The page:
The Links and Tips below are related to our book Genesis through Deuteronomy and Ancient Egypt. This study combines all your students, grades 1–12, for a full year of Bible, history, and geography. Be sure to check back here from time to time because we will be adding new and updated resources related to the book as we get them. If you have some resources that you’d like to recommend, let us know!
Complete Year’s Book List
Alternate or Supplemental Recommended Reading
These books were recommended in an earlier edition of this guide. Some titles may be out of print.
- The Mystery of the Hieroglyphs by Carol Donoughue (Family)
- Pyramid by David Macaulay (Family)
- In the Days of Noah by Earl and Bonnie Snellenberger (grades 4–6)
- Mara, Daughter of the Nile by Eloise Jarvis McGraw (grades 7–9)
- One Blood by Ken Ham, Carl Wieland, and Don Batten (grades 7–12)
- The Answers Book or The New Answers Book, edited by Ken Ham (grades 7–12)
More about Ancient Egypt
Visit this great interactive, living site to help you learn more about Ancient Egypt.
Hands On Project Ideas
- Your children are sure to enjoy this living geography story of Ancient Egypt.
- Make a Salt Dough MapRecipe for Salt Dough: 1 part salt; 2 parts flour; add water a tablespoon at a time until the dough takes on a stiff cookie-dough-like consistency. Shape and let dry. Usually 2 cups flour and 1 cup salt works well to make a decent-sized map.Step-by-Step Instructions: This project will take several days to complete. A tentative schedule might look like this.
- Make the salt dough and shape it into a map of Egypt, trying to include the mountain ranges, elevation changes, rivers, lakes, etc. Use a relief map. You can determine just how detailed you want to be. Once the salt dough map is shaped, set it aside and let it dry.Tip: One elevation feature in particular is extremely helpful: make southern Egypt a higher elevation, then slope it gradually lower as you move closer to the Mediterranean Sea. This elevation change helps students understand why southern Egypt was called Upper Egypt and northern Egypt was called Lower Egypt. Without knowing that elevation change, the names sound contrary to the direction on the map.
- Make sure your salt dough map is dry. Then use poster paint to paint all the water parts blue. Depending on the scale of your salt dough map, you may need a very fine brush to paint the Nile River and the Delta.
- Once the blue paint is dry, you can paint the land portions of the map. You probably don’t need to paint all the sand; the salt dough is pretty close to the right color. But you may want to paint the more fertile areas a nice green color.
- Once your map is completely dry, you can label the different regions and water areas if desired. A fine-tip felt marker works well for labeling. If you don’t want to label your map, skip this step. Keep your map accessible while you complete your study of Ancient Egypt.
Storage: An easy way to store your salt dough map is to ask a local pizza shop for a clean pizza box. Build the map on the flat cardboard bottom inside the pizza box. When the map is complete, just close the lid and your salt dough map is protected and stackable on a shelf. You can even label the box.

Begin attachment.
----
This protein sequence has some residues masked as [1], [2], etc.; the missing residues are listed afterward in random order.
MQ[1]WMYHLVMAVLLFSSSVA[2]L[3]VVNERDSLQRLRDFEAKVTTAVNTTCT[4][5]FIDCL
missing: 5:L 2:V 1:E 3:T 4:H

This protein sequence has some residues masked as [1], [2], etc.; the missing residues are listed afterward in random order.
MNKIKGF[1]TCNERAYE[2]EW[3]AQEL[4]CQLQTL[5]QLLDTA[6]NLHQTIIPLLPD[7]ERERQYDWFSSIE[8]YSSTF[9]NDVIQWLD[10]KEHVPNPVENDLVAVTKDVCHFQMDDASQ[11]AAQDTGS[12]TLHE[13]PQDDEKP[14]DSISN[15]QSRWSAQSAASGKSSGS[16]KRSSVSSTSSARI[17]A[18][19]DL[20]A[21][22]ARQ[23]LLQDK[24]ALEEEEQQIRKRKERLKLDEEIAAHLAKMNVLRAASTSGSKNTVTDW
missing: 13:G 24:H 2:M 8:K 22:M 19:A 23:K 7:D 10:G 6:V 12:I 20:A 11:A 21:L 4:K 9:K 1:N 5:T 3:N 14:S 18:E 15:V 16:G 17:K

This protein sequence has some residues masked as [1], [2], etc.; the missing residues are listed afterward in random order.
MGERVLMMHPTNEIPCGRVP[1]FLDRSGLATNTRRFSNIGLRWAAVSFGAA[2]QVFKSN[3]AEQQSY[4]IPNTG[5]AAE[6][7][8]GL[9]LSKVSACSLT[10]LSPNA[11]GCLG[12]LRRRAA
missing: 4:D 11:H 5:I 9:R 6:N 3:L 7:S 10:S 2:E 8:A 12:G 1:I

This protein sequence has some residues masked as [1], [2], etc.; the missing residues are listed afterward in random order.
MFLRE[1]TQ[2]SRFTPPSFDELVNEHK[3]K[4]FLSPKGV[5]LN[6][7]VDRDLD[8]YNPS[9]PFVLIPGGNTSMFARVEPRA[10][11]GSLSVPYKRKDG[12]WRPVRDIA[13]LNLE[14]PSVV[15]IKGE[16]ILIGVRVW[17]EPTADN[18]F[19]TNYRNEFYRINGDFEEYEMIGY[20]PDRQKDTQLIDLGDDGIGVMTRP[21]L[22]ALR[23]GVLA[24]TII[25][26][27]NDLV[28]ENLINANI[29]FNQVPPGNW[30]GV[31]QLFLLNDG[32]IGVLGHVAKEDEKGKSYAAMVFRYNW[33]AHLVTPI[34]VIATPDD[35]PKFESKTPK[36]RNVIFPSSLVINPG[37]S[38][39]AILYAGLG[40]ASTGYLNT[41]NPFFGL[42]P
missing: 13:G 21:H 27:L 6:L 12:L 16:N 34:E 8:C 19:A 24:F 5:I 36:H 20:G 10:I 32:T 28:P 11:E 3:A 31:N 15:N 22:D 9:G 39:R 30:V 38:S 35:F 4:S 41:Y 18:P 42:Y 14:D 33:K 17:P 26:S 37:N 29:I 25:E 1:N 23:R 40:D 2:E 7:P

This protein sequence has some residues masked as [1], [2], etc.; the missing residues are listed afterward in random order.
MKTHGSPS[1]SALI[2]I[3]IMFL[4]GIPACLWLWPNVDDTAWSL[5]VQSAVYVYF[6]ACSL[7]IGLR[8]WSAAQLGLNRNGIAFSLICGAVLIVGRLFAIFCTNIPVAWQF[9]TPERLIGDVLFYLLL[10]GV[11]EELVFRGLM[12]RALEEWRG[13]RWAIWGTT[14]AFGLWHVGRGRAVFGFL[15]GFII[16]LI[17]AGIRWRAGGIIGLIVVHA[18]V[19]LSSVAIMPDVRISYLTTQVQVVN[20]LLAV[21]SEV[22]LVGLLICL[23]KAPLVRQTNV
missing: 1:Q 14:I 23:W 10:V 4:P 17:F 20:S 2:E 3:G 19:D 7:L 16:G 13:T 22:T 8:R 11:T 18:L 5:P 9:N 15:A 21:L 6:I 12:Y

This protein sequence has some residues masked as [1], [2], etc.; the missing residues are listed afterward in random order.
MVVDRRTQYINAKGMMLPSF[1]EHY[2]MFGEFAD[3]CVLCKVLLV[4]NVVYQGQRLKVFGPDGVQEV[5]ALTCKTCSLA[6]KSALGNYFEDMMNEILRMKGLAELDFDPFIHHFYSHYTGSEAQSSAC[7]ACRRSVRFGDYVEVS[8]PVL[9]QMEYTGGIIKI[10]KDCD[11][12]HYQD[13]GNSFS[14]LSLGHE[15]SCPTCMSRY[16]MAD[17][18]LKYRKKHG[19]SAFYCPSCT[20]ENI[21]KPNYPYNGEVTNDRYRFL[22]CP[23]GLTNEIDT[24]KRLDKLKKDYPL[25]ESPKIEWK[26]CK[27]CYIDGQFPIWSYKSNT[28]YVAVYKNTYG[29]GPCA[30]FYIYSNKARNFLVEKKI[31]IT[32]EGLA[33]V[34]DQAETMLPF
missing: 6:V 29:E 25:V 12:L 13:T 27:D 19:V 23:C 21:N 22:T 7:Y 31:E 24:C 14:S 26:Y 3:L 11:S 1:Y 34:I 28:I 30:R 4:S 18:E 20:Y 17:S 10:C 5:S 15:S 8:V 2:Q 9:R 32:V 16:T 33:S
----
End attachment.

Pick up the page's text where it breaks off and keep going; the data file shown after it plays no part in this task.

Take a look at these pictures that show you what a shaduf looks like. You can use a swing set and a long branch or pole, rope, and bucket to make a large working model, or you can use craft sticks and a small dowel rod, string, and a plastic bottle cap to make a table-top working model.
- Senet, an Egyptian board gamePlay this online version to learn the rules. You can also use the information on that Web site to make your own Senet game board if you’d like to, using a small sheet of poster board or paper.The Boise Art Museum has instructions for making and playing Senet, as well as other Egyptian projects.
- Paper Maché Pharaoh Death MaskPaper Maché Recipes
- Basic flour and water recipe
- Some variations using wallpaper paste or glue
- A variation using dryer lint!
Mask Instructions: Follow these instructions for making a pharaoh mask. You can use a plastic mask as described or just use a balloon to give the mask shape and pop it when the paper maché is dry. A toilet-paper tube works well for the false beard. Just tape it to the face piece then cover it and the tape with paper maché. Be sure to take pictures of your project! Paper maché doesn’t last forever.
Tabernacle Diagram or Model
Your diagram can be as simple as a sketch on a piece of paper, or you can order a detailed replica model. Check out these sources for models, diagrams, and videos.
- The Tabernacle Place
- Bible Places
- Rose Publishing
- An idea for a homemade tabernacle model
- Alysia let us know about this download-and-print option, The Tabernacle in the Wilderness. They “printed it out on cardstock in beautiful colour, and set it up on poster board.”
Corresponding Maps in Deluxe Then and Now Bible Maps
If you have the Deluxe Then and Now Bible Maps edition, the map numbers will be different from those listed in the lesson plans using Then and Now Bible Maps. The list below should help you find the corresponding maps in the Deluxe version.
|If the lesson lists this map in|
Then and Now Bible Maps
|Use this corresponding map in|
Deluxe Then and Now Bible Maps
|Map 1, Middle East – Bible Times||Map 4, Middle East|
|Map 9, Holy Land – Old Testament||Map 11, Holy Land – Twelve Tribes|
|Map 15, Paul’s Journeys||Map 33, Paul’s Journeys|
Links Related to the Older Second Edition of Lesson Plans
Unfortunately, the Oxford First Ancient History book has gone out of print. Happily, the replacement book that Lorene Lambert wrote is much better! You can easily substitute Ancient Egypt and Her Neighbors in the lesson plans. Here are the details for this simple switch.